Shiancoe setting sights on playoffs

Tight end Visanthe Shiancoe has a "been there, done that" attitude when it comes to playing against his former team, the New York Giants. He's more interested in getting a win to try to improve the Vikings' playoff picture.

Visanthe Shiancoe is so over the New York Giants. Well, maybe not completely over them, but after spending the first four years of his NFL career with them, it's been nearly three full years since he played for the Giants, and playing against them recently has become commonplace.

A Minnesota Viking for the last three years means the passage of time has softened the motivation for Shiancoe when he faces his former team on Sunday.

"You always have ties to them. You want to play well against your former team. At the same time, I'm a Viking. I'd say the first year it was a little bit more meaningful to me," Shiancoe said. "Now I'm like, we just need to beat them. We have to beat them. We have to get that first-round bye. That's what I'm really worrying about."

The Vikings would have to beat the Giants on Sunday and have the right outcome happen with two other NFC East teams – the Cowboys beating the Eagles – for Minnesota to earn that No. 2 seed in the NFC playoffs and a first-round bye.

Of course, all the talk of Shiancoe facing his former team might mean nothing if he isn't able to play. A thigh injury on Monday night took Shiancoe out of the game and he was avoiding questions about his availability for Sunday's game.

Either way, he has insight into the Giants from his time there and the connections he still has with his former teammates.

"I know they have the same system. Just little things like that I can key off to the defense here. Other than that, they have brand new players on the defense besides Osi (Umenyiora). I know a couple players," Shiancoe said.

He does know that things have changed with the Giants. The year that Shiancoe signed with the Vikings, the Giants won the Super Bowl. This year, the Giants won't even make the playoffs.

"It looks like communication. It's like nobody is on the same page," Shiancoe said when asked the difference between the 2007 championship Giants and the 2009 version. "It doesn't look like talent because I know they have the talent. They have the talent."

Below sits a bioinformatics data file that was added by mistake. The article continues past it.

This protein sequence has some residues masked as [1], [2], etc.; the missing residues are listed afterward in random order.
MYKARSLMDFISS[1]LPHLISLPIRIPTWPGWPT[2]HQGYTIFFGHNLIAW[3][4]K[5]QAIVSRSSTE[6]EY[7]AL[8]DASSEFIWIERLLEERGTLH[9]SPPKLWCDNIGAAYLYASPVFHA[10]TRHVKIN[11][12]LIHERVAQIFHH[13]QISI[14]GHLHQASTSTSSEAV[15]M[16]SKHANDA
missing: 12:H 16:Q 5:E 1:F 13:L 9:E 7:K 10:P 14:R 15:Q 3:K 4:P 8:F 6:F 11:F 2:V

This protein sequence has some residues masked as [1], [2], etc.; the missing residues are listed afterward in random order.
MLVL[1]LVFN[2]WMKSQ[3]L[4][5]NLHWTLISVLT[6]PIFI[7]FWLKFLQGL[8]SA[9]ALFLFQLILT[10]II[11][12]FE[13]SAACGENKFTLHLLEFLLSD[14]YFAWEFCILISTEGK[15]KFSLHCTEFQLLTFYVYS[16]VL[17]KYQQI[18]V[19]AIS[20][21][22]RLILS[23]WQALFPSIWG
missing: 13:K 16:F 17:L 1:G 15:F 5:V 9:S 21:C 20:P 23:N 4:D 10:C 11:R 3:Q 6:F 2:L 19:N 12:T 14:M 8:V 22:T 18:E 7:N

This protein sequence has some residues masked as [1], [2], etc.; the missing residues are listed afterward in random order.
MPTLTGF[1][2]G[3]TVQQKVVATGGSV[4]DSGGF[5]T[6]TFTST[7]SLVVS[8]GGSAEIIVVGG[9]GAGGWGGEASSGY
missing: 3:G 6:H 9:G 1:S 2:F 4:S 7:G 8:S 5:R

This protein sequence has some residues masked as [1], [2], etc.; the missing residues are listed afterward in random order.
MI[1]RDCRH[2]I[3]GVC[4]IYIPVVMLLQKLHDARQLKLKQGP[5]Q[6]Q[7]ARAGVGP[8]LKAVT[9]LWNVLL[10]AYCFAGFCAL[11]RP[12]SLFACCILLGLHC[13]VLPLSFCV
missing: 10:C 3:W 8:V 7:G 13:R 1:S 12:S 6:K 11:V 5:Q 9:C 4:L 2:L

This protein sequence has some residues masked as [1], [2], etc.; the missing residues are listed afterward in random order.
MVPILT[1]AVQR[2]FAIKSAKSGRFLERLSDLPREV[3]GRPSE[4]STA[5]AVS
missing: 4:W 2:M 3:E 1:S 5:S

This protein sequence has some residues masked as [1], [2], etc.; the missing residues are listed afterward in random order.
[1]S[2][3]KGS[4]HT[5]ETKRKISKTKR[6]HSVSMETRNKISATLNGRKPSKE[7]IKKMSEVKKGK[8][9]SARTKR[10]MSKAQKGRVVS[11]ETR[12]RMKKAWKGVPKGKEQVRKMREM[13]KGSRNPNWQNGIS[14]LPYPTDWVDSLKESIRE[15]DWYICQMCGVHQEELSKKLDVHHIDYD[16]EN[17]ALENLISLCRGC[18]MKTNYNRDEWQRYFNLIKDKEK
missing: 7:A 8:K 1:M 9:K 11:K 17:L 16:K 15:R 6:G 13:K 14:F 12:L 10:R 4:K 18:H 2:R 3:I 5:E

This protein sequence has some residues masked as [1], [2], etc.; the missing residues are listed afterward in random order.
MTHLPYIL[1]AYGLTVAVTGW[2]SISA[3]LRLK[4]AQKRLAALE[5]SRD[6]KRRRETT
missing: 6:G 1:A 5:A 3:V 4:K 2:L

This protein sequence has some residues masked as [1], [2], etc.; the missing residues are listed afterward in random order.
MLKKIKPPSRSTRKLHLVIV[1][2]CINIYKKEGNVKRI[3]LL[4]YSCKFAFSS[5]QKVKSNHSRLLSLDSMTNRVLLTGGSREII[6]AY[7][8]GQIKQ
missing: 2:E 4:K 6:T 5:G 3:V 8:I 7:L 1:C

But Shiancoe also knows how quickly things can turn from week to week in the NFL. A month ago, the Vikings were riding high and looking at a potential No. 1 seed in the NFC. That possibility is now gone after losing three of the last four, and the Vikings will need help to secure the second seed or they will be playing in the wild card round of the playoffs.

"Jekyll and Hyde. … You never know what team is going to show up," Shiancoe said, referring to the Giants in a statement that could apply to both teams. "I think they're going to play pretty hard because that last game they want to go into next season with a little bit of momentum. A lot of guys want to keep jobs over there too. They want to go out … with a bang."


The Vikings had a league-high eight players selected to the Pro Bowl. Shiancoe was not among them, despite a career year with 49 catches for 472 yards and 10 touchdowns through 15 games. Shiancoe said he was selected as an alternate instead.

San Francisco's Vernon Davis is the starter for the NFC squad. Davis is tied for the conference lead with 12 touchdown receptions and is on the Pro Bowl squad with Dallas tight end Jason Witten, who leads all NFC tight ends with 88 catches and 954 yards.

"It's alright. I'm just doing my part on offense. It is what it is. Alternate is alternate," he said. "It's alright. I have no opinion on that. I'll put up my 10 TDs and my 500 yards so far."

"I would rather play in the Super Bowl. But Vernon and Witten, they are great guys. Vernon definitely deserves it. He balled out. He balled out, hands down. He outplayed me this year. That's point blank."


According to Dan Pompei of the Chicago Tribune, the Bears used left tackle Chris Williams and eight other players to help stop Vikings defensive end Jared Allen from becoming a big factor in Monday night's game.

That was in contrast to their Nov. 29 meeting, when left tackle Orlando Pace was given the task of squaring up against Allen, often without help. Allen finished that game with five tackles, two sacks, five quarterback hurries, a forced fumble, an interception and pass defensed. On Monday night, Allen had two tackles, no sacks and one quarterback hurry.

According to Pompei, Allen was blocked by more than one player on only three plays out of 27 dropbacks for Jay Culter in the first meeting. On Monday night, Cutler dropped back 37 times to pass and Allen was doubled 22 of those times.


  • If the Vikings are going to secure the No. 2 seed in the NFC playoffs, the conference's hottest team will have to end. The Eagles' six-game winning streak is the longest in the NFC, and they travel to the Dallas Cowboys, who have won two in a row. The Vikings have to beat the Giants as well as having the Cowboys beat Philadelphia.

  • Former Vikings receiver Cris Carter likely will be knocked down a peg in receiving history. New England Patriots WR Wes Welker is tied with Carter's 1994 mark of 122 catches, third in NFL history for a single season. With two catches, Welker will move into second place, ahead of former Lions receiver Herman Moore's 1995 mark of 123 catches. Former Colts receiver Marvin Harrison holds the NFL record with 143 receptions in 2002. Welker already easily holds the record for average catches per game in a season, currently at 9.4 over the 13 games he has played this year. Harrison, Moore and Carter's totals were all achieved over 16 games played.

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